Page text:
I was a secret back channel to the Khomeini Regime in 1985. So when I read about the current crop of secret diplomats, and their dealings with (thus far unnamed) Iranians, I know what they went through. It's not always fun, rarely glamorous, and always dangerous.
Influenza can be a weapon of mass destruction. The latest candidate worth worrying about is H7N9. It jumped from birds to humans earlier this year. Of the 137 people known to have been infected, 45 died. There's no evidence that H7N9 spreads among humans. On the other hand, it wouldn't surprise any of the experts if H7N9 learns how to jump from person to person and mutates into a fast-moving mass murderer.
The Bush Administration's efforts to strike a workable deal with the Islamic Republic were part of the pattern of American-Iranian diplomacy since the Revolution of 1979: lots of talking, but no bargain, grand or middling. It's almost an instant replay of the Clinton years. In 2000, Albright gave a speech that essentially apologized for past American behaviour towards Iran.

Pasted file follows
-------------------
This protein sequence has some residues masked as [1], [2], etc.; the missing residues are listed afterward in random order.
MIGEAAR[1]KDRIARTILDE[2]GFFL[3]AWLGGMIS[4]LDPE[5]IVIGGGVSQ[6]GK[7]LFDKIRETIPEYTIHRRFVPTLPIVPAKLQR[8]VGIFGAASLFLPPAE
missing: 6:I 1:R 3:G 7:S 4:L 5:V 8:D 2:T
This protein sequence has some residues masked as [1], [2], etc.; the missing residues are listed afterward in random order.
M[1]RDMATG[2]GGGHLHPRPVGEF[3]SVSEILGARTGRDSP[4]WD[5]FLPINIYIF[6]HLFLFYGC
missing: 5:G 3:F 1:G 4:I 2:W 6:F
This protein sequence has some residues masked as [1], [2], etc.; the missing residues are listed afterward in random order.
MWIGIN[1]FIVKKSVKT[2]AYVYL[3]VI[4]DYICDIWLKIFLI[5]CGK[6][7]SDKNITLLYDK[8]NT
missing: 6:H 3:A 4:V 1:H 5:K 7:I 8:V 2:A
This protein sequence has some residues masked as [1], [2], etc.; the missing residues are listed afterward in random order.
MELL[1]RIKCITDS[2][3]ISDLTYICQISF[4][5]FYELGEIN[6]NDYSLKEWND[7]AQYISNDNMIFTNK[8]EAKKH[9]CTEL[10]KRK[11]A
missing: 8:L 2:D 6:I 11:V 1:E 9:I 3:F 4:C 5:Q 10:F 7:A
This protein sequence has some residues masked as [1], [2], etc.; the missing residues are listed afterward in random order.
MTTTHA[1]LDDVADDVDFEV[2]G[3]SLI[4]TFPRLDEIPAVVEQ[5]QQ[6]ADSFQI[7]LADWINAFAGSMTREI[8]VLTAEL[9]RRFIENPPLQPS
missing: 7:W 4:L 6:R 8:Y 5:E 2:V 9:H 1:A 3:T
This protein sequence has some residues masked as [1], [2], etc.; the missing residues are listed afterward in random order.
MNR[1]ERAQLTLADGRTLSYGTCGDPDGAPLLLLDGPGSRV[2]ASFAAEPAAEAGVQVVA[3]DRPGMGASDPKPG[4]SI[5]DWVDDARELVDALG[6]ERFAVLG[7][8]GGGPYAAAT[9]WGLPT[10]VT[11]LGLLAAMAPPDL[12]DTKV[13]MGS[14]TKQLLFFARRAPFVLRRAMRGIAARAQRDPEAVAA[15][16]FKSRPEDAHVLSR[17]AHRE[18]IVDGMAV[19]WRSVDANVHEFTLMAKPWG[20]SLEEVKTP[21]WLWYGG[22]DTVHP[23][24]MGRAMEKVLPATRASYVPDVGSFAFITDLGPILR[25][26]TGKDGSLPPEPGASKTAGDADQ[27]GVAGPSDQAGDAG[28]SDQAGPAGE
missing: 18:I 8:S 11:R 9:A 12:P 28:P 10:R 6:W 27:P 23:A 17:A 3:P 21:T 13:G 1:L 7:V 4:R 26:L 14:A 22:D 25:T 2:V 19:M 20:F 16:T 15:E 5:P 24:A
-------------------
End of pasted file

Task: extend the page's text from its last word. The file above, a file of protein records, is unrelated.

I haven't seen much in print on the recent death of the great Czech emigre writer Josef Skvorecky, who died on January 3 in Canada, his adopted country. Another bad sign for the state of the culture, because Skvorecky was a major writer, perhaps even a great writer, and for extras he contributed mightily to the salvation of Czech culture.